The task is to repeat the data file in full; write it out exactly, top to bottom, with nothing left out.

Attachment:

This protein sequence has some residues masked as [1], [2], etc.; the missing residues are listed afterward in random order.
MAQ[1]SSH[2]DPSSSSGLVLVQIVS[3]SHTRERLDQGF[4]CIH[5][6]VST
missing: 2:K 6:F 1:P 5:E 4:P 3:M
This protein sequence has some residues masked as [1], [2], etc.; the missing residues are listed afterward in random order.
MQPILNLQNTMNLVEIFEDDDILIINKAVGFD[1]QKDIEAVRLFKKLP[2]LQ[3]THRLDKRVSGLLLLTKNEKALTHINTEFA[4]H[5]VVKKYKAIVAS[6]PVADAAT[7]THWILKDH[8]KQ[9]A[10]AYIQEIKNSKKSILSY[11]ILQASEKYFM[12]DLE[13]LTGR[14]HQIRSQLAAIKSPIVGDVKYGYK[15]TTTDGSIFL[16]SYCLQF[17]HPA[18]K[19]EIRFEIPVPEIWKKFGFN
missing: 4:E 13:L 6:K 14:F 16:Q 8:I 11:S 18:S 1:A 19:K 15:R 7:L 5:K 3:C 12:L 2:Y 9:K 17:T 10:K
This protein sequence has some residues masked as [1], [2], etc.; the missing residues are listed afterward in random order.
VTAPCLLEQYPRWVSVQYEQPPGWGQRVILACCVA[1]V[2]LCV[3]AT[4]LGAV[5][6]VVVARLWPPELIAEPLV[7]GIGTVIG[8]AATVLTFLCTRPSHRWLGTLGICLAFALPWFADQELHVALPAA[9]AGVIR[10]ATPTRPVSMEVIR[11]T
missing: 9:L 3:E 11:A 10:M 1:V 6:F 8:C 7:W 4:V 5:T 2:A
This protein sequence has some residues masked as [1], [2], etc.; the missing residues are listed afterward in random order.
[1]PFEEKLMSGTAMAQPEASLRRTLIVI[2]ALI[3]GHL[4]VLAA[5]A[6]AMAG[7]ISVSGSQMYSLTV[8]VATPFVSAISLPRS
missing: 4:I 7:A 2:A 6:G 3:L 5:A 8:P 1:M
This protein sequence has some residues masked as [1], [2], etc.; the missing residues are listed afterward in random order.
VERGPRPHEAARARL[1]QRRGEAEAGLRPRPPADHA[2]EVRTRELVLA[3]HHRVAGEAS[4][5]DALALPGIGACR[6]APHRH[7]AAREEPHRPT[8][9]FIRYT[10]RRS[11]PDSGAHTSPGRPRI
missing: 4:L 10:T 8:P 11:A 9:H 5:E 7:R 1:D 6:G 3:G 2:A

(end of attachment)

This protein sequence has some residues masked as [1], [2], etc.; the missing residues are listed afterward in random order.
MAQ[1]SSH[2]DPSSSSGLVLVQIVS[3]SHTRERLDQGF[4]CIH[5][6]VST
missing: 2:K 6:F 1:P 5:E 4:P 3:M
This protein sequence has some residues masked as [1], [2], etc.; the missing residues are listed afterward in random order.
MQPILNLQNTMNLVEIFEDDDILIINKAVGFD[1]QKDIEAVRLFKKLP[2]LQ[3]THRLDKRVSGLLLLTKNEKALTHINTEFA[4]H[5]VVKKYKAIVAS[6]PVADAAT[7]THWILKDH[8]KQ[9]A[10]AYIQEIKNSKKSILSY[11]ILQASEKYFM[12]DLE[13]LTGR[14]HQIRSQLAAIKSPIVGDVKYGYK[15]TTTDGSIFL[16]SYCLQF[17]HPA[18]K[19]EIRFEIPVPEIWKKFGFN
missing: 4:E 13:L 6:K 14:F 16:Q 8:I 11:S 18:S 1:A 19:K 15:R 7:L 5:K 3:C 12:L 2:Y 9:K 17:T 10:K
This protein sequence has some residues masked as [1], [2], etc.; the missing residues are listed afterward in random order.
VTAPCLLEQYPRWVSVQYEQPPGWGQRVILACCVA[1]V[2]LCV[3]AT[4]LGAV[5][6]VVVARLWPPELIAEPLV[7]GIGTVIG[8]AATVLTFLCTRPSHRWLGTLGICLAFALPWFADQELHVALPAA[9]AGVIR[10]ATPTRPVSMEVIR[11]T
missing: 9:L 3:E 11:A 10:M 1:V 6:F 8:C 7:W 4:V 5:T 2:A
This protein sequence has some residues masked as [1], [2], etc.; the missing residues are listed afterward in random order.
[1]PFEEKLMSGTAMAQPEASLRRTLIVI[2]ALI[3]GHL[4]VLAA[5]A[6]AMAG[7]ISVSGSQMYSLTV[8]VATPFVSAISLPRS
missing: 4:I 7:A 2:A 6:G 3:L 5:A 8:P 1:M
This protein sequence has some residues masked as [1], [2], etc.; the missing residues are listed afterward in random order.
VERGPRPHEAARARL[1]QRRGEAEAGLRPRPPADHA[2]EVRTRELVLA[3]HHRVAGEAS[4][5]DALALPGIGACR[6]APHRH[7]AAREEPHRPT[8][9]FIRYT[10]RRS[11]PDSGAHTSPGRPRI
missing: 4:L 10:T 8:P 11:A 9:H 5:E 7:R 1:D 6:G 3:G 2:A